EDIT - 05/28/2021 - Okay. By popular request, this post has been edited to now include the fastest and easiest way to get your server not only successfully installed but to also get it setup with a URL and an auto-renewing SSL certificate. ~ BKM
I did a post like this for Ubuntu 20.04 recently and it went over very well. After a while I started noticing problems with the Ubuntu 20.04 images on several of my VPS providers so I switched to using Debian 10 (Buster) release for my production test servers.
The Debian 10 images do not contain everything that you would find already included in a Ubuntu image, so there are a few extra steps to get some of the extra prerequisites out of the way. (For instance Debian 10 did not include “sudo”) Let’s get started…
Pick your favorite VPS provider and spin up a Debian v10 image
login as ‘root’ user and perform the following commands: apt-get update apt-get upgrade
When that is finished we need to add ‘sudo’ so we can use it with regular non-root users apt-get install sudo
Now we add the new user and assign them ‘sudo’ privileges Remember to replace [USER] with your username. adduser [USER] usermod -aG sudo [USER]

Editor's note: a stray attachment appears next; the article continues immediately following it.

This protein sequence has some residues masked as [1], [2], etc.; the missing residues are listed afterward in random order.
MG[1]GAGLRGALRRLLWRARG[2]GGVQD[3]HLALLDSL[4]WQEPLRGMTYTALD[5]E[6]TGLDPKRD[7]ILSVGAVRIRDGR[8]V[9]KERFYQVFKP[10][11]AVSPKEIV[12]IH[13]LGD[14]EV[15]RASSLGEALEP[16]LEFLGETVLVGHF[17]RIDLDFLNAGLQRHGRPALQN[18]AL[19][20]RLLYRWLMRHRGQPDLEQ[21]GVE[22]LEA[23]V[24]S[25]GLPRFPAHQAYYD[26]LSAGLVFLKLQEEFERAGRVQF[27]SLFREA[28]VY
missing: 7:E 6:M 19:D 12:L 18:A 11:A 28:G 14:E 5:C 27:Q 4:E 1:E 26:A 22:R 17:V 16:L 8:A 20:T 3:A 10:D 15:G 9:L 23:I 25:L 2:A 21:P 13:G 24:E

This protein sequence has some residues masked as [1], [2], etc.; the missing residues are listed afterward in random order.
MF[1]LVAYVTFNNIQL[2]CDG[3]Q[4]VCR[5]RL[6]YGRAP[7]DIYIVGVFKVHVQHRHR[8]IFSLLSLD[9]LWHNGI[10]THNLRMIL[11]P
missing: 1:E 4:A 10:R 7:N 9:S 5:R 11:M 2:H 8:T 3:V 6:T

Now we install all of the prerequisites for the install.py script to work properly apt install git libffi-dev python3-minimal build-essential python3-distutils python3-setuptools python3-pip python3-testresources libssl-dev wkhtmltopdf redis
Once all of that is done, we edit the redis.conf file to avoid errors during the install. nano /etc/redis/redis.conf
(search for 127.0.0.1 ::1 and change it to 127.0.0.1 then save)
Now we reboot the server to get all of the new stuff initialized and running. reboot
After reboot, login to the server as [USER] and perform the following commands: export LC_ALL=C.UTF-8 wget https://raw.githubusercontent.com/frappe/bench/develop/install.py
In this next command, remember to replace [USER] with your username. sudo python3 install.py --verbose --production --user [USER] --mariadb-version 10.5 --frappe-branch version-13 --erpnext-branch version-13
(about 1 min into install enter mariadb root password and administrator password when prompted)
After a long wait, you get “Successfully Installed” then do these commands: cd frappe-bench bench --site site1.local enable-scheduler
You can close the command line window to your server and open your favorite browser. Type the IP Address of your server into the browser address bar to access your new server for the first time.